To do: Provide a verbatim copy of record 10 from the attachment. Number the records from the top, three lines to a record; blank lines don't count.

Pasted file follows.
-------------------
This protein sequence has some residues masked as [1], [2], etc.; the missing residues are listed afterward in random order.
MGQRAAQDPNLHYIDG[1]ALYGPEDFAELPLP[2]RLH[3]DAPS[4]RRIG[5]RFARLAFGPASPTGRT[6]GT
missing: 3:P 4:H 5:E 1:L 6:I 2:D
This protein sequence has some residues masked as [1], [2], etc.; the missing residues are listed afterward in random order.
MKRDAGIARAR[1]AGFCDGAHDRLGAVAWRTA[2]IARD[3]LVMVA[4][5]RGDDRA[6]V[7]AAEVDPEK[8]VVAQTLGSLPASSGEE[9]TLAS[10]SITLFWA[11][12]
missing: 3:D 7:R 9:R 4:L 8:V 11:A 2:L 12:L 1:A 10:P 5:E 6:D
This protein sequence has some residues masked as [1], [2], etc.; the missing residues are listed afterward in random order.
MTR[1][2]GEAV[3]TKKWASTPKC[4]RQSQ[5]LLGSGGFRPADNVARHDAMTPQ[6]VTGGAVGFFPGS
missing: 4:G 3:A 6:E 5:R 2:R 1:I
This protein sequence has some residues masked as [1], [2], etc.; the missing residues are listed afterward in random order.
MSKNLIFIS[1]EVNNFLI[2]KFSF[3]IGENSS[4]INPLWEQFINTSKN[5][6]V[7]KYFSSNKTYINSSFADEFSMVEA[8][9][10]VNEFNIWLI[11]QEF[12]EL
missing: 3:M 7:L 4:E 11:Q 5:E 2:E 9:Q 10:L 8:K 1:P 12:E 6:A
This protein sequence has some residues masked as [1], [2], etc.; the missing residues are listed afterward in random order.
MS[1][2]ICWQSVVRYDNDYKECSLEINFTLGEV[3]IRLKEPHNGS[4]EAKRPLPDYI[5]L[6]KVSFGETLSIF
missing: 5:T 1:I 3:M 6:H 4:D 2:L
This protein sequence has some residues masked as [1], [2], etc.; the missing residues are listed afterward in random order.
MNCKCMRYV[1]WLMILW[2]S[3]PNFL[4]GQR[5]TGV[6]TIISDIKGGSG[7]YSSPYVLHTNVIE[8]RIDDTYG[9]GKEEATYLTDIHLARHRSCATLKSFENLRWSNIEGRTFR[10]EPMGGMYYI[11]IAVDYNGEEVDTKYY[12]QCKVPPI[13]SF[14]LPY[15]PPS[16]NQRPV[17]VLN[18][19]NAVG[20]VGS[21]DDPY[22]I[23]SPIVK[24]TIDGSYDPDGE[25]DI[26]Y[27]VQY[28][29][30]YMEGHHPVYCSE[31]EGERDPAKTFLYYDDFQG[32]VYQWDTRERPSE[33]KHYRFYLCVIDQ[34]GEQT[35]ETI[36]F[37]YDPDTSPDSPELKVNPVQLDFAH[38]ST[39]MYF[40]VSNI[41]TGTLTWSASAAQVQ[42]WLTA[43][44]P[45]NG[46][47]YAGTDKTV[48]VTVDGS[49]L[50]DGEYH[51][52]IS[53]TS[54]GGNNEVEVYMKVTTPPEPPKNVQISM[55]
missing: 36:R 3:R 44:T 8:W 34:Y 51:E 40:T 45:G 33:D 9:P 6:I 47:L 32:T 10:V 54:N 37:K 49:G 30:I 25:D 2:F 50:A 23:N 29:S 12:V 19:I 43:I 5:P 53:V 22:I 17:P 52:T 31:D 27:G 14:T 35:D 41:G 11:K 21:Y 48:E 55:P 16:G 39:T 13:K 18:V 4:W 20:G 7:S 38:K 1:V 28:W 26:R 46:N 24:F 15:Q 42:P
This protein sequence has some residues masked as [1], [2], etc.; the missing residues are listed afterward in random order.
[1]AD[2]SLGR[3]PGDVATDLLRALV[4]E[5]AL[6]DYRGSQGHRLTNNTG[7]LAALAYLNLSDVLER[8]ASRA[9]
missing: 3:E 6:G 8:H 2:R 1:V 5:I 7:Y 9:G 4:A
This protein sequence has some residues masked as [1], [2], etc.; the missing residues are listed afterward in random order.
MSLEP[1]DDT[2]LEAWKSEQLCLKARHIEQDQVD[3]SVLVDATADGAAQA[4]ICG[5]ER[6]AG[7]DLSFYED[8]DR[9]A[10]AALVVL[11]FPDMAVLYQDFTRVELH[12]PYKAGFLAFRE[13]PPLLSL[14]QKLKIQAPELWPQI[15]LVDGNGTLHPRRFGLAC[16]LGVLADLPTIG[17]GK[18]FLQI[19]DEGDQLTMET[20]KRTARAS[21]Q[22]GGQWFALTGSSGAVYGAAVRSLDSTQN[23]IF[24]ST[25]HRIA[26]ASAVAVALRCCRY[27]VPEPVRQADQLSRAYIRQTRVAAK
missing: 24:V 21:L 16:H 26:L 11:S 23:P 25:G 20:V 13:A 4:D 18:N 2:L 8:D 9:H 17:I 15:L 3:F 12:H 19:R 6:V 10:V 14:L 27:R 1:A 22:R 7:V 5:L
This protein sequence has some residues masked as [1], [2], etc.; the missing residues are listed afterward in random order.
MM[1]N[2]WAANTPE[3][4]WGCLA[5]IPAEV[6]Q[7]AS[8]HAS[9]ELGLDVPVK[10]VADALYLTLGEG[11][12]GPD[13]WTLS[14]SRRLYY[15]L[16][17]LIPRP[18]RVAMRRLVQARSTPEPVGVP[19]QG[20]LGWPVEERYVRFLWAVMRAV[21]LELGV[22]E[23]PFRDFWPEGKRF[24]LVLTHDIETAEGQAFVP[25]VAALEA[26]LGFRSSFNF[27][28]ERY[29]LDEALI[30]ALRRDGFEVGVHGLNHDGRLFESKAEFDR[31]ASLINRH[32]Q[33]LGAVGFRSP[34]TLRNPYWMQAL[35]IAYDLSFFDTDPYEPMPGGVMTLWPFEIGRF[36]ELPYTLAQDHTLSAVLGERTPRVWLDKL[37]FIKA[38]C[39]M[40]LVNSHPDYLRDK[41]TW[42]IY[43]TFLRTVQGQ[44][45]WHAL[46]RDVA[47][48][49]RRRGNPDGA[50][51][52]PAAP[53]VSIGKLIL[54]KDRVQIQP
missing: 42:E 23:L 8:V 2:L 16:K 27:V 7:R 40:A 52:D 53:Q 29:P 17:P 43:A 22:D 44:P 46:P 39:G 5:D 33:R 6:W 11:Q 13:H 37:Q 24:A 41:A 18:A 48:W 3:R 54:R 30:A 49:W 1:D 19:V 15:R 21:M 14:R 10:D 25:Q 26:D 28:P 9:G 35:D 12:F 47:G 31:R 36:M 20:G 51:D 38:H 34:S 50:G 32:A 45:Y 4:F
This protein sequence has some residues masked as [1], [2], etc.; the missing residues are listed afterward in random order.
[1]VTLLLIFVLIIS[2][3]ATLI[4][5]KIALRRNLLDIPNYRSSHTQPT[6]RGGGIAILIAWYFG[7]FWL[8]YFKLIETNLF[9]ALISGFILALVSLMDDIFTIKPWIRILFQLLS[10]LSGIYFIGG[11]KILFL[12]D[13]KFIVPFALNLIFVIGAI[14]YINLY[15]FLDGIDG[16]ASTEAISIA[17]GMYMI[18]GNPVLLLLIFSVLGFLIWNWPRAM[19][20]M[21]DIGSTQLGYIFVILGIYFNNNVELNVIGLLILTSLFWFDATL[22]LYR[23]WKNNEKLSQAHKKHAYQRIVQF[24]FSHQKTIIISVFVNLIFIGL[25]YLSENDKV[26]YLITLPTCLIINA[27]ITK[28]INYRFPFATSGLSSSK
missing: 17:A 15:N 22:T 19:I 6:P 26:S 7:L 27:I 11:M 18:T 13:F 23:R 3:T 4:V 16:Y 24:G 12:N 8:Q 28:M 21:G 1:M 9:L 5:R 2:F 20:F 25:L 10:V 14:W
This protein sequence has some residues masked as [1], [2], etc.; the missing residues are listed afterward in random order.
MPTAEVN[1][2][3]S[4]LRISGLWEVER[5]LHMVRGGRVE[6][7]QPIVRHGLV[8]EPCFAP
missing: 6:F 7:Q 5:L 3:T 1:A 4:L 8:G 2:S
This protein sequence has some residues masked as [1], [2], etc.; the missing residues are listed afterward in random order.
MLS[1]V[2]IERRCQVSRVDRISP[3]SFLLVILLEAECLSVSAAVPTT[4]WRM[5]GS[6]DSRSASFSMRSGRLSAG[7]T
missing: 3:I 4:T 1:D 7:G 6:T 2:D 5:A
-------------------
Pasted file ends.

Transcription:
This protein sequence has some residues masked as [1], [2], etc.; the missing residues are listed afterward in random order.
[1]VTLLLIFVLIIS[2][3]ATLI[4][5]KIALRRNLLDIPNYRSSHTQPT[6]RGGGIAILIAWYFG[7]FWL[8]YFKLIETNLF[9]ALISGFILALVSLMDDIFTIKPWIRILFQLLS[10]LSGIYFIGG[11]KILFL[12]D[13]KFIVPFALNLIFVIGAI[14]YINLY[15]FLDGIDG[16]ASTEAISIA[17]GMYMI[18]GNPVLLLLIFSVLGFLIWNWPRAM[19][20]M[21]DIGSTQLGYIFVILGIYFNNNVELNVIGLLILTSLFWFDATL[22]LYR[23]WKNNEKLSQAHKKHAYQRIVQF[24]FSHQKTIIISVFVNLIFIGL[25]YLSENDKV[26]YLITLPTCLIINA[27]ITK[28]INYRFPFATSGLSSSK
missing: 17:A 15:N 22:T 19:I 6:P 26:S 7:L 27:I 11:M 18:T 13:F 23:R 3:T 4:V 16:Y 24:G 12:N 8:Q 28:M 21:G 1:M 9:L 5:R 2:F 20:F 25:L 10:V 14:W